The Senate is refusing to pass any more tax cuts without corresponding increases in revenues, and the House is refusing to pass anything that raises revenues. So no real compromise is possible.

Which means that Tom DeLay is giving the Democrats political gold. Claiming that the GOP is cutting taxes for the rich on the backs of the poor and working class is an old line, but such clear-cut examples make it sound brand-new.

So my hat's off to Tom DeLay. Keep firing your gun, Tom. Like Newt, you're hitting the best possible targets. (Link via The Left Coaster)
:: Morat 9:39 AM :: ::

The Dog Ate My WMDs

A must-read editorial from Truthout.
After roughly 280 days worth of fearful descriptions of the formidable Iraqi arsenal, coming on the heels of seven years of UNSCOM weapons inspections, four years of surveillance, months of UNMOVIC weapons inspections, the investiture of an entire nation by American and British forces, after which said forces searched "everywhere" per the words of the Marine commander over there and "found nothing," after interrogating dozens of the scientists and officers who have nothing to hide anymore because Hussein is gone, after finding out that the dreaded 'mobile labs' were weather balloon platforms sold to Iraq by the British, George W. Bush and his people suddenly have a few things to answer for.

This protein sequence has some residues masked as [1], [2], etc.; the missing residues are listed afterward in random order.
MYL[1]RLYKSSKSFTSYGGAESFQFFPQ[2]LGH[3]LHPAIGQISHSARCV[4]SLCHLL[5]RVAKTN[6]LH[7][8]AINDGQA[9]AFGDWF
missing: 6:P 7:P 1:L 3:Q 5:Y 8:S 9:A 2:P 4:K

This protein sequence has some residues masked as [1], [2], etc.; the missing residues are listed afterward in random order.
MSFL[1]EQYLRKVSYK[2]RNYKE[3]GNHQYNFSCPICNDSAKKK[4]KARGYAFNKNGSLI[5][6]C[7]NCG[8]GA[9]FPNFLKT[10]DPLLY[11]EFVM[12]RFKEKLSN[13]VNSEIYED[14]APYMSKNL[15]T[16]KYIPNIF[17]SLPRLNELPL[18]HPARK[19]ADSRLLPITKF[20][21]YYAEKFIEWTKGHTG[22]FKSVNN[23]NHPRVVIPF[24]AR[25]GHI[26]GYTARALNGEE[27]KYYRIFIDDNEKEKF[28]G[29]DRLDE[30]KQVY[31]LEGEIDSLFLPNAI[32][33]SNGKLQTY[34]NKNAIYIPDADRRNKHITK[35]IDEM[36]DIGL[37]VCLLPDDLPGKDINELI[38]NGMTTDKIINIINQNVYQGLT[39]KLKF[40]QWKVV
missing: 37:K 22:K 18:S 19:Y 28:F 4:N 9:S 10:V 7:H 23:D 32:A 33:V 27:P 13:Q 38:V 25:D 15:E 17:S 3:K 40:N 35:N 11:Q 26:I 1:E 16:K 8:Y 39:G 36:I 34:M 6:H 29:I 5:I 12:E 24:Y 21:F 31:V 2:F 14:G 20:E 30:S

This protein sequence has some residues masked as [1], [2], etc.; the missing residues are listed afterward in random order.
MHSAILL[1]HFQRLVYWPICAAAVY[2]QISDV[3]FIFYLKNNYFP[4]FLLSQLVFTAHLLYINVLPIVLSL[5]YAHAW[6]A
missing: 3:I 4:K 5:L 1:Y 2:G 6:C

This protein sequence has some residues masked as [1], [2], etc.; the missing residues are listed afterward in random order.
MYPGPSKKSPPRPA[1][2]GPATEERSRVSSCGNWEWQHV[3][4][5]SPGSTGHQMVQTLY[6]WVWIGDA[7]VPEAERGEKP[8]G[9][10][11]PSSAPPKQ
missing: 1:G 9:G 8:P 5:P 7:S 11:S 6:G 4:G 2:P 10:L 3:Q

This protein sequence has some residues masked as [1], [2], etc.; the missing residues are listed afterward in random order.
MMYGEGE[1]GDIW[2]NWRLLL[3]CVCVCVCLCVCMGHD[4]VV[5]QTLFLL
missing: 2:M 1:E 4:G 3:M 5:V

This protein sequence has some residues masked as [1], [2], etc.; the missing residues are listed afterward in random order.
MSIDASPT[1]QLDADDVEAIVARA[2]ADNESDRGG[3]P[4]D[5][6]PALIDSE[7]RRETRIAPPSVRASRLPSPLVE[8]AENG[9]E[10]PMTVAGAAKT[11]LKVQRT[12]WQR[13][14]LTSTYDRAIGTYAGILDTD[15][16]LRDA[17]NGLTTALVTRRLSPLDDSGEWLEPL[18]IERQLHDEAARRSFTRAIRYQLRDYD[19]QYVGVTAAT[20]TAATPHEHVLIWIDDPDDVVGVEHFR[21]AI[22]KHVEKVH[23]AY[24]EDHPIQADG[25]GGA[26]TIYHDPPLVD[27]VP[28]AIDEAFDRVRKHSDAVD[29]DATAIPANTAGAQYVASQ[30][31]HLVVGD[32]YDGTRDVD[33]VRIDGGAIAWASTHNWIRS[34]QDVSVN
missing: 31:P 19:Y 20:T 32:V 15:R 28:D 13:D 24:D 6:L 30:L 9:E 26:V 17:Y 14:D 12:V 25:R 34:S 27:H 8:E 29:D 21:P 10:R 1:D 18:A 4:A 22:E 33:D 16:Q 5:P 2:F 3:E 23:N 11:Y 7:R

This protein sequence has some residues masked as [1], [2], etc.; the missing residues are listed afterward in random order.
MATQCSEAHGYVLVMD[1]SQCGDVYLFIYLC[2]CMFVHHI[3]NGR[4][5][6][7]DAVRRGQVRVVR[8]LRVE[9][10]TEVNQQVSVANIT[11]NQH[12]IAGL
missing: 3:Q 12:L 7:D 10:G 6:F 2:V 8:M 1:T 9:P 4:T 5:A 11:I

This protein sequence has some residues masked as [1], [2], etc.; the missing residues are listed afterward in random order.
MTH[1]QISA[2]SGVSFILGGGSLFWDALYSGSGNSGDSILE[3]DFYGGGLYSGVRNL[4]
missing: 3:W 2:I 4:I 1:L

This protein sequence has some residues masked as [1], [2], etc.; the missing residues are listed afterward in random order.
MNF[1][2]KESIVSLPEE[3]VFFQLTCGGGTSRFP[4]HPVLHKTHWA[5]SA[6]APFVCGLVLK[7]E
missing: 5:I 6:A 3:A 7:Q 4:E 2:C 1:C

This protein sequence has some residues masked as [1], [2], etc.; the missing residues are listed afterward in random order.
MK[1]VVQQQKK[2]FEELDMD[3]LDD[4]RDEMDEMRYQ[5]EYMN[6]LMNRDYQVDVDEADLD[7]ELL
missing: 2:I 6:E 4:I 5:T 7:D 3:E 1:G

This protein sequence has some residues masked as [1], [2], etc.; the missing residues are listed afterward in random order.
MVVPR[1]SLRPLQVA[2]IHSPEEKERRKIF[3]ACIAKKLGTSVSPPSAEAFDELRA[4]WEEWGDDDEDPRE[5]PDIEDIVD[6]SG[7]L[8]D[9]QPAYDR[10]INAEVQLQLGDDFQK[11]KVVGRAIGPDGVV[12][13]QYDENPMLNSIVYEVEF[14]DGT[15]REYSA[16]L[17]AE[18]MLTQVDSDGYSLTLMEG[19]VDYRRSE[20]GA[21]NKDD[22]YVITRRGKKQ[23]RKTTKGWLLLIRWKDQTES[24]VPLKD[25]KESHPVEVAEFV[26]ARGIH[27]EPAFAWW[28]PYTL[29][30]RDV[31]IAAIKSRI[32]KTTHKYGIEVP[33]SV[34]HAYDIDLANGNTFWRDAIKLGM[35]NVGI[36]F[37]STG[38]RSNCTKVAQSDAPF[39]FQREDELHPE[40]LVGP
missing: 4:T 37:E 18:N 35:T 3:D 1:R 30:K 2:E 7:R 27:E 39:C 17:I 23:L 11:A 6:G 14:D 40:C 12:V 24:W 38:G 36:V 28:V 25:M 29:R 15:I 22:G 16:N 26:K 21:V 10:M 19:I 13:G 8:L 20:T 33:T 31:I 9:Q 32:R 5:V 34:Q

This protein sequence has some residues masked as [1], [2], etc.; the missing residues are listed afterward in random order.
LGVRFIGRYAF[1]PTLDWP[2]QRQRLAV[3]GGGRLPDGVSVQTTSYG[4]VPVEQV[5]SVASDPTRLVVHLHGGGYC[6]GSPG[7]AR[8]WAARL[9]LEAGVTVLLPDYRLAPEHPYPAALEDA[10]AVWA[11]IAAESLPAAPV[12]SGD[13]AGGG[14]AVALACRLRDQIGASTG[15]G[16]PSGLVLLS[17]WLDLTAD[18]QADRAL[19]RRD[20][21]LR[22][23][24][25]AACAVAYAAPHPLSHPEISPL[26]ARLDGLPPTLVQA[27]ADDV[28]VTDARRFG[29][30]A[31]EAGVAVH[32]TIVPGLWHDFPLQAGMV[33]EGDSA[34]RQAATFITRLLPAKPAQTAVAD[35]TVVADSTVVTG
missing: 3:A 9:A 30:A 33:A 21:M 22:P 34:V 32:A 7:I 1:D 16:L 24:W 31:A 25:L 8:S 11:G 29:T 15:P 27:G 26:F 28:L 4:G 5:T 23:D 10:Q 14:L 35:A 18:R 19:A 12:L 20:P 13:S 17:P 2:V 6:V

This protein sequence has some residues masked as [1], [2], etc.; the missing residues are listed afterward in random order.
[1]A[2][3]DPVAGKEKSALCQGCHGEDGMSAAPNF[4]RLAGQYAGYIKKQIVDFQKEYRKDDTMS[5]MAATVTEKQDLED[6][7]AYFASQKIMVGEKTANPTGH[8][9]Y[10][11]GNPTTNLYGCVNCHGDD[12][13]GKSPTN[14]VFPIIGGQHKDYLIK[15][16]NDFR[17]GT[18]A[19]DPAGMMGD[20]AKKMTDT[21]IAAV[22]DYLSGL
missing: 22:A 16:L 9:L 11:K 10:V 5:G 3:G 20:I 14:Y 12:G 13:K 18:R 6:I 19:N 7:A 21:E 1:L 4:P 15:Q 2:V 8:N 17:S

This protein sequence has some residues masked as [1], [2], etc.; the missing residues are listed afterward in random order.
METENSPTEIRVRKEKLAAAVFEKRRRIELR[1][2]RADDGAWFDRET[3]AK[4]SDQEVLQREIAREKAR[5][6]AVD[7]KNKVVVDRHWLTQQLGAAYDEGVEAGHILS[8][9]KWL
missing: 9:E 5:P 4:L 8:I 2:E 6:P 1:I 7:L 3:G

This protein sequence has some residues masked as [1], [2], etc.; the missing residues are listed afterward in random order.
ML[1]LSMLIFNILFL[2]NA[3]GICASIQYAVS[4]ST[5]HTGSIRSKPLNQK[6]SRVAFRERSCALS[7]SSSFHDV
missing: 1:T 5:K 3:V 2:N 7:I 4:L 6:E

...
George W. Bush and his people used the fear and terror that still roils within the American people in the aftermath of September 11 to fob off an unnerving fiction about a faraway nation, and then used that fiction to justify a war that killed thousands and thousands of people.

Latter-day justifications about 'liberating' the Iraqi people or demonstrating the strength of America to the world do not obscure this fact. They lied us into a war that, beyond the death toll, served as the greatest Al Qaeda recruiting drive in the history of the world. They lied about a war that cost billions of dollars which could have been better used to bolster America's amazingly substandard anti-terror defenses. They are attempting, in the aftermath, to misuse the CIA by blaming them for all of it.

Blaming the CIA will not solve this problem, for the CIA is well able to defend itself. Quashing investigations in the House will not stem the questions that come now at a fast and furious clip.

They lied. Period. Trust a teacher on this. We can spot liars who have not done their homework a mile away.